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* Ioseb Besarionis dze Jughashvili, one of the most infamous tyrants of the twentieth century, intentionally defied this trope. That name is perfectly normal in UsefulNotes/{{Georgia|Europe}}n, but it's nigh unpronounceable in other languages. So by the time Ioseb came to lead the [[UsefulNotes/SovietRussiaUkraineAndSoOn Soviet Union]], he had taken on another name to [[SomeCallMeTim make things easier]] -- you might know the man as UsefulNotes/JosefStalin. Fun fact: "Stalin" is a direct UsefulNotes/{{Russian|Language}} translation of "Jughashvili," which means "man of steel" in Georgian.

to:

* Ioseb Besarionis dze Jughashvili, one of the most infamous tyrants of the twentieth century, intentionally defied this trope. That name is perfectly normal in UsefulNotes/{{Georgia|Europe}}n, but it's nigh unpronounceable in other languages. So by the time Ioseb came to lead the [[UsefulNotes/SovietRussiaUkraineAndSoOn Soviet Union]], he had taken on another name to [[SomeCallMeTim make things easier]] easier -- you might know the man as UsefulNotes/JosefStalin. Fun fact: "Stalin" is UsefulNotes/JosefStalin ("Stalin" being a direct UsefulNotes/{{Russian|Language}} translation of "Jughashvili," which means "man of steel" in Georgian.Georgian). This trope was again defied with Stalin's successor UsefulNotes/NikitaKhrushchev, who was often called "K" in the Anglophone press. Like "Jughashvili," "Khrushchev" is an ordinary name in its language of origin, but other languages had to [[SomeCallMeTim simplify]] it to avoid pronunciation trouble.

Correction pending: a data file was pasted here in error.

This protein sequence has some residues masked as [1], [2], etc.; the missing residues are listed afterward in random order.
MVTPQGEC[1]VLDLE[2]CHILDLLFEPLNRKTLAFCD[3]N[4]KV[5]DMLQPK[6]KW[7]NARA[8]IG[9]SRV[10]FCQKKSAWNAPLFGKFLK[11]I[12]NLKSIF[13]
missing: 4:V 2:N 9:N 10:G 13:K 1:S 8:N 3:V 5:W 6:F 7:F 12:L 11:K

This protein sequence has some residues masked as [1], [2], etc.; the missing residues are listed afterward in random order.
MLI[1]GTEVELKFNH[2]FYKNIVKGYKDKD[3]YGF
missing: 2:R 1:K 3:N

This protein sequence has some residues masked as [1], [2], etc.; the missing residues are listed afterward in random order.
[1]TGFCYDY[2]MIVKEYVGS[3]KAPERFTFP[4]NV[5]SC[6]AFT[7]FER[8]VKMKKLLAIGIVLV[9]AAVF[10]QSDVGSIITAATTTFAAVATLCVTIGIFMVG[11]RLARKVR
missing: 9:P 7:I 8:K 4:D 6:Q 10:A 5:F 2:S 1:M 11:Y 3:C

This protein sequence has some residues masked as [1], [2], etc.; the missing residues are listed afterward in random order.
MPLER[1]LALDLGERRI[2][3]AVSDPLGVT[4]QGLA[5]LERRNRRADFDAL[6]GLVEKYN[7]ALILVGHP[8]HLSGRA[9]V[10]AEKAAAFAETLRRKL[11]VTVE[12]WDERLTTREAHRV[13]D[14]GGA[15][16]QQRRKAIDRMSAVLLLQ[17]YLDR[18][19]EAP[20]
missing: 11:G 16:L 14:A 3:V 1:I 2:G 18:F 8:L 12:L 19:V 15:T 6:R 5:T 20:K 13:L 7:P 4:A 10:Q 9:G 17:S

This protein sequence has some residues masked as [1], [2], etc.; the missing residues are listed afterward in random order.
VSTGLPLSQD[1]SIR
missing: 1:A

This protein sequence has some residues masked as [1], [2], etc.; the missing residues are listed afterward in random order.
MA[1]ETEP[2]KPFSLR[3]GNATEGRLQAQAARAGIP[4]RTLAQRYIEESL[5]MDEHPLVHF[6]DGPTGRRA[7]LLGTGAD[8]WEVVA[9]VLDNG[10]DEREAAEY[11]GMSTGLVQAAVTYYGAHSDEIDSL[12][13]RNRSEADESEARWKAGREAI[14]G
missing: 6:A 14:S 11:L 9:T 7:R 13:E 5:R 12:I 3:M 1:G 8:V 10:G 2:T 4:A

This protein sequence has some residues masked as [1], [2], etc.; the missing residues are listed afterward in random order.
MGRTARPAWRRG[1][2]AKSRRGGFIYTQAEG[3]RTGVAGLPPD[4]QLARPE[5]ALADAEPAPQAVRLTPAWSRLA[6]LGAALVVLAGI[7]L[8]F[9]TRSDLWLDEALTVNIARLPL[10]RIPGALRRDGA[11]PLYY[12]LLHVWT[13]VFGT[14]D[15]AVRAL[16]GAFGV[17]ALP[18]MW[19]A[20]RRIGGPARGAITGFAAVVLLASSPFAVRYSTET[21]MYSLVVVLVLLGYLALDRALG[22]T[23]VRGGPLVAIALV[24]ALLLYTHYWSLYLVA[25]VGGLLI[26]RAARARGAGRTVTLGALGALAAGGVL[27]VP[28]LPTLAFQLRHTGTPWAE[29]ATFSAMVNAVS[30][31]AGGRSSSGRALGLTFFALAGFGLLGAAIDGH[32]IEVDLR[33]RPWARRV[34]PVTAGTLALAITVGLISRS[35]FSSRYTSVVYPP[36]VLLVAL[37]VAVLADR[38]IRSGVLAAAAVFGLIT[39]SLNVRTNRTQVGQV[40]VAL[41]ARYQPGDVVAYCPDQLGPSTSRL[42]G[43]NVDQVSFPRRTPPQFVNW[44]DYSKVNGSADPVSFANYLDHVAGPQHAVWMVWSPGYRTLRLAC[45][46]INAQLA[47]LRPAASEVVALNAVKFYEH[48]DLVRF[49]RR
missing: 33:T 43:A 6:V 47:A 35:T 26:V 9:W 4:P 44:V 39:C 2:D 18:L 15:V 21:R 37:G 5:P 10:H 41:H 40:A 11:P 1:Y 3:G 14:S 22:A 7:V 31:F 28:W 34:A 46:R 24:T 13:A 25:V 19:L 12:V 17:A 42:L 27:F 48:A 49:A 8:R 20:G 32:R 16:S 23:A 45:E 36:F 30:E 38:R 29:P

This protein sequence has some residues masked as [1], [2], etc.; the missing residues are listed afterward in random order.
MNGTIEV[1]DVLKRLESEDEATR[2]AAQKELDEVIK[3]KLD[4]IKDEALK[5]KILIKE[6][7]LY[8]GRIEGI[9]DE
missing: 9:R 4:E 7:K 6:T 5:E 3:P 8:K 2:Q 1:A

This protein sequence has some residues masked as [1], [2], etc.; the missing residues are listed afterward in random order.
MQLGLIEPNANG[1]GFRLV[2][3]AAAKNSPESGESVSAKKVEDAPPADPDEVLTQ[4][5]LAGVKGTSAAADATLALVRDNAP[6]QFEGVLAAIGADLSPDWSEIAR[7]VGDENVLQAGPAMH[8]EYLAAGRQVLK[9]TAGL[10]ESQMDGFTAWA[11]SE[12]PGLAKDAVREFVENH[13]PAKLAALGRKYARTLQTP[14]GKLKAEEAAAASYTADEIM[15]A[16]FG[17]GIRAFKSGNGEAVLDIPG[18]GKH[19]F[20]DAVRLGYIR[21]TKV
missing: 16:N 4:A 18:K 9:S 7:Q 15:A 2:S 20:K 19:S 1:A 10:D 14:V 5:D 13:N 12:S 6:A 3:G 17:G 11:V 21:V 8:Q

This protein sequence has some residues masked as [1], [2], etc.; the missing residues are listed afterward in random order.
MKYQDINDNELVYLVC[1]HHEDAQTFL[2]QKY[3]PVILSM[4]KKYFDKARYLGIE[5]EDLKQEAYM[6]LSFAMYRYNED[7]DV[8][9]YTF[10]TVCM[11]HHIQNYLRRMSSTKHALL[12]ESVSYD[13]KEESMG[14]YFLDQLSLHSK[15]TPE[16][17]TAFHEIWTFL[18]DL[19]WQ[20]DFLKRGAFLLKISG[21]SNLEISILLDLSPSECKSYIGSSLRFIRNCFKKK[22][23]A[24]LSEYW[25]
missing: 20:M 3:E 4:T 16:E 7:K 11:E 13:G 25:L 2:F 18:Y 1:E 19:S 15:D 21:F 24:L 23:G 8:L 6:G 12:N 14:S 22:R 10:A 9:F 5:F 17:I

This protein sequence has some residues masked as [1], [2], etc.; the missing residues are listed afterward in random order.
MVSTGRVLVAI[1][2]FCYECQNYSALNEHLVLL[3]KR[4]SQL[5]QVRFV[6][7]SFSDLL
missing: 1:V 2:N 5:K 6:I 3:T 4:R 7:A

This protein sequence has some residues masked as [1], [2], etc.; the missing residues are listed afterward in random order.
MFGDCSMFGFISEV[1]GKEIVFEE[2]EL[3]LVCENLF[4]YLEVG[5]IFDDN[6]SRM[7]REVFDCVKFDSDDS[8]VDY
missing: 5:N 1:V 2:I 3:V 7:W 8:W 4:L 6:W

2nd Oct '17 7:55:57 AM VanHohenheimOfXerxes
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* Ioseb Besarionis dze Jughashvili, one of the most infamous tyrants of the twentieth century, intentionally defied this trope. That name is perfectly normal in UsefulNotes/{{Georgia|Europe}}n, but it's nigh unpronounceable in other languages. So by the time Ioseb came to lead the [[UsefulNotes/SovietRussiaUkraineAndSoOn Soviet Union]], he had taken on [[UsefulNotes/JosefStalin another name]] to [[SomeCallMeTim make things easier]]. Fun fact: his adopted surname is a direct UsefulNotes/{{Russian|Language}} translation of "Jughashvili," which means "man of steel" in Georgian.